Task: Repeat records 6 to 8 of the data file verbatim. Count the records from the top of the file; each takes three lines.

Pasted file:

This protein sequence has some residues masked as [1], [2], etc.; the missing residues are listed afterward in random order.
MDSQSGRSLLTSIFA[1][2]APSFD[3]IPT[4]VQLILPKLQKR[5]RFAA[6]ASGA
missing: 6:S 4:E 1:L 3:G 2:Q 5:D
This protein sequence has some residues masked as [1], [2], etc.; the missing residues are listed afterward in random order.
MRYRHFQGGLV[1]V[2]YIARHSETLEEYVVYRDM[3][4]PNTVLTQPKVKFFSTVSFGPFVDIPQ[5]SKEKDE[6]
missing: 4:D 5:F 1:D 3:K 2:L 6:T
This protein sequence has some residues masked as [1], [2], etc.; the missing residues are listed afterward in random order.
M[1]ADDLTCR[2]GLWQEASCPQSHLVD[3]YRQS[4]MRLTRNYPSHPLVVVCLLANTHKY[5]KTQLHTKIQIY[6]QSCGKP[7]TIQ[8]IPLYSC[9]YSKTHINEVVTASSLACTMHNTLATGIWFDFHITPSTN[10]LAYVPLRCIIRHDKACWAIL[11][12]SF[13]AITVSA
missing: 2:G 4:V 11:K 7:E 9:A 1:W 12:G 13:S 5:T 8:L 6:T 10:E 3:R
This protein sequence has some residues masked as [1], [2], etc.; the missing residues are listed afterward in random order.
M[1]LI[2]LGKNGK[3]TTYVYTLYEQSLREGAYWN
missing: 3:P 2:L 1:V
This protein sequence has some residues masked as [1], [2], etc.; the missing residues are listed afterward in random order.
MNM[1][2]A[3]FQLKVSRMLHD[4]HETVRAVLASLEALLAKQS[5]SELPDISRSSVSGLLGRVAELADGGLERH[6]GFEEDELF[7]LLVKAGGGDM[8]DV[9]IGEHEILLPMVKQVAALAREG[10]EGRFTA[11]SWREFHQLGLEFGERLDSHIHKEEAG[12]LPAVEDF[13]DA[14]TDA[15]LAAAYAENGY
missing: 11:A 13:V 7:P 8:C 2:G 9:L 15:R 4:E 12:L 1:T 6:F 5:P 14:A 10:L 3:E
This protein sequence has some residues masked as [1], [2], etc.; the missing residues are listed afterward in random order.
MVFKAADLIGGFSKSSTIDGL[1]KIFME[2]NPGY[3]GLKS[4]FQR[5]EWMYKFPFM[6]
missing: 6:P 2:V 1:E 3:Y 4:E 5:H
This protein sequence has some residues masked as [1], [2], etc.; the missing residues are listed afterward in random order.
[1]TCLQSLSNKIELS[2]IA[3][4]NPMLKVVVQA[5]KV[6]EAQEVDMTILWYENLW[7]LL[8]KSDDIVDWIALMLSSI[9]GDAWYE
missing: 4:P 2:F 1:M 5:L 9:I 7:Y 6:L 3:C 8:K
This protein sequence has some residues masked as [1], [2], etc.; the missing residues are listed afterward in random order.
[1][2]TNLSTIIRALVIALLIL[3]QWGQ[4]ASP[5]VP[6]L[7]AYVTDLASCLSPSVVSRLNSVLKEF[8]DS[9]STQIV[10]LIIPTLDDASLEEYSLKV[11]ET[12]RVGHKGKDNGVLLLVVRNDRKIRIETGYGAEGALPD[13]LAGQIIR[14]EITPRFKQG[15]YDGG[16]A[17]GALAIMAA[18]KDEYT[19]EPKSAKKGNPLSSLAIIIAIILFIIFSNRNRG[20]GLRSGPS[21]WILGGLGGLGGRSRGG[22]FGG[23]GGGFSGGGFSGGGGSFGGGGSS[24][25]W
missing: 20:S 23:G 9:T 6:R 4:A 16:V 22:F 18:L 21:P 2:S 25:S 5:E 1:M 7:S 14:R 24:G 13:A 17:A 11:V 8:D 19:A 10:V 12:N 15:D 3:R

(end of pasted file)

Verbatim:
This protein sequence has some residues masked as [1], [2], etc.; the missing residues are listed afterward in random order.
MVFKAADLIGGFSKSSTIDGL[1]KIFME[2]NPGY[3]GLKS[4]FQR[5]EWMYKFPFM[6]
missing: 6:P 2:V 1:E 3:Y 4:E 5:H
This protein sequence has some residues masked as [1], [2], etc.; the missing residues are listed afterward in random order.
[1]TCLQSLSNKIELS[2]IA[3][4]NPMLKVVVQA[5]KV[6]EAQEVDMTILWYENLW[7]LL[8]KSDDIVDWIALMLSSI[9]GDAWYE
missing: 4:P 2:F 1:M 5:L 9:I 7:Y 6:L 3:C 8:K
This protein sequence has some residues masked as [1], [2], etc.; the missing residues are listed afterward in random order.
[1][2]TNLSTIIRALVIALLIL[3]QWGQ[4]ASP[5]VP[6]L[7]AYVTDLASCLSPSVVSRLNSVLKEF[8]DS[9]STQIV[10]LIIPTLDDASLEEYSLKV[11]ET[12]RVGHKGKDNGVLLLVVRNDRKIRIETGYGAEGALPD[13]LAGQIIR[14]EITPRFKQG[15]YDGG[16]A[17]GALAIMAA[18]KDEYT[19]EPKSAKKGNPLSSLAIIIAIILFIIFSNRNRG[20]GLRSGPS[21]WILGGLGGLGGRSRGG[22]FGG[23]GGGFSGGGFSGGGGSFGGGGSS[24][25]W
missing: 20:S 23:G 9:T 6:R 4:A 16:V 22:F 18:L 21:P 2:S 25:S 5:E 1:M 7:S 14:R 24:G 13:A 17:A 11:V 8:D 19:A 10:V 12:N 15:D 3:R